When Katie Met Cassidy Book Review

More than LGBTQIA+ representation, I really liked the way Perri used the book to comment on gender constructs and society’s perceptions of gender. Cassidy’s attitudes to her clothing and the ways she views herself was a refreshing and poignant part of the book. This quote in particular resonated with me: “Getting called “sir” was no more or less correct than getting called “ma’am” or “miss”. None felt exactly right, so it was all the same to Cassidy.” Cassidy was very much used as a paradigm to show how gender constructs are thrust onto everyone and actually, they don’t reflect how everyone feels so why are they also so assumed?
While I enjoyed this book for its romance, overall I don’t think it went very deeply into the story. The book was only 264 pages and I think it perhaps would have been more impactful had it explored things in a bit more detail. Katie questioned herself and her sexuality throughout but I wouldn’t say this book has bisexual representation – Katie very much felt like a straight woman who happened to fancy another woman. With one dimensional characters, a truckload of stereotypes, and a superficial storyline this book just felt a bit lacking.

Title: When Katie Met Cassidy
Author: Camille Perri
Type: Fiction
Published: 2018
Gaslighting, Homophobia
5.8Cute, Fun, Underdeveloped
When Katie Met Cassidy is a contemporary romance set in New York. Katie’s world is turned upside down when her fiancé leaves her for her best friend and then suddenly at work, she is thrown in to the path of Cassidy; a fierce and fascinating woman, Katie is infatuated from the first moment they meet. After both feeling intrigued by each other, they agree to go for a drink and what ensues is a friendship in which both women learn from each other… but will it ever become more than that?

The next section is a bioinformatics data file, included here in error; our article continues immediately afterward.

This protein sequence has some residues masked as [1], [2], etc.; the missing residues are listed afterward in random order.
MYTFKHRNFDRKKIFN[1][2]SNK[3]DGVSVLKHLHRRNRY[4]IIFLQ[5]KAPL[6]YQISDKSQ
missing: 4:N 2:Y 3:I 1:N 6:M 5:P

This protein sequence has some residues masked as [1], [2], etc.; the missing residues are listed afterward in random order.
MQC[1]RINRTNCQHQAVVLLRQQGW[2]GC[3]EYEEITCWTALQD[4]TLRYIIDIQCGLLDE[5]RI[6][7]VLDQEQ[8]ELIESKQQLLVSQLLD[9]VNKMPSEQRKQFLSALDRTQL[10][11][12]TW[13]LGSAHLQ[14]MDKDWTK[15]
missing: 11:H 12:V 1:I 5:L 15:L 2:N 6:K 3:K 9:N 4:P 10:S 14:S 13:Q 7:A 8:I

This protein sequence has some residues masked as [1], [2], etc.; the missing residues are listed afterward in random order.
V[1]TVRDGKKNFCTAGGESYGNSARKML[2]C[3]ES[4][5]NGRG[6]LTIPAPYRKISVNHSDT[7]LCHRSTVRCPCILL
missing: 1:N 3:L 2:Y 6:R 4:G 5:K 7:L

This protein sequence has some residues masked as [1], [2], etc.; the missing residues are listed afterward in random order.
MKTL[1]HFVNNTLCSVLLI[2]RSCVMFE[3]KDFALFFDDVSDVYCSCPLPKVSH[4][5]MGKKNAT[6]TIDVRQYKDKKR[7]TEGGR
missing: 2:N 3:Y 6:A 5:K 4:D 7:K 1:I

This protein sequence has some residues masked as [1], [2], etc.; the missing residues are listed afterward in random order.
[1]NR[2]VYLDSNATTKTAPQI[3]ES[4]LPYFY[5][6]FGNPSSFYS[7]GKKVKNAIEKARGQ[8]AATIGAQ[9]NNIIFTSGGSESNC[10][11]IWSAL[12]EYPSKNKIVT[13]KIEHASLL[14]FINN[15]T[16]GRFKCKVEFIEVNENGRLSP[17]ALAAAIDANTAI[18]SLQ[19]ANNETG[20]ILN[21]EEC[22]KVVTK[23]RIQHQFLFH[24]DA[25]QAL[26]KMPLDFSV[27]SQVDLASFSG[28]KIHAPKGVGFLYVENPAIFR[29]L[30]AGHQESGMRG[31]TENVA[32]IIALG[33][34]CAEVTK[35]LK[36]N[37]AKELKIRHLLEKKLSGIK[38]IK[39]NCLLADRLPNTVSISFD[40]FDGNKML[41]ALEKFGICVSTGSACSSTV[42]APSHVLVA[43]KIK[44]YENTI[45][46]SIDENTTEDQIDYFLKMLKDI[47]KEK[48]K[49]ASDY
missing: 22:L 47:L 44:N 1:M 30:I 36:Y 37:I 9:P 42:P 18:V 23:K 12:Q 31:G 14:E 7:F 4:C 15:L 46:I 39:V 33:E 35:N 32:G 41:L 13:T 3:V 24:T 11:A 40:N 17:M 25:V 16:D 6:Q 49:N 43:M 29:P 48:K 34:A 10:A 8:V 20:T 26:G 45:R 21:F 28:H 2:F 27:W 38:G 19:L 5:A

“Still, even after all these years of digging in her heels, of refusing to bend to conventions of the straight world, sometimes it was just plain hard.”

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Review overview




I read this quite quickly and enjoyed it overall but I don’t think it does anything groundbreaking or memorable. It’s an okay, cute story, but only really scratches the surface of these characters’ personalities. Had Perri used it to include a few more subtle but impactful themes, storylines or characters, I would have been more impressed. Cute and fun, but all in all a bit forgettable!

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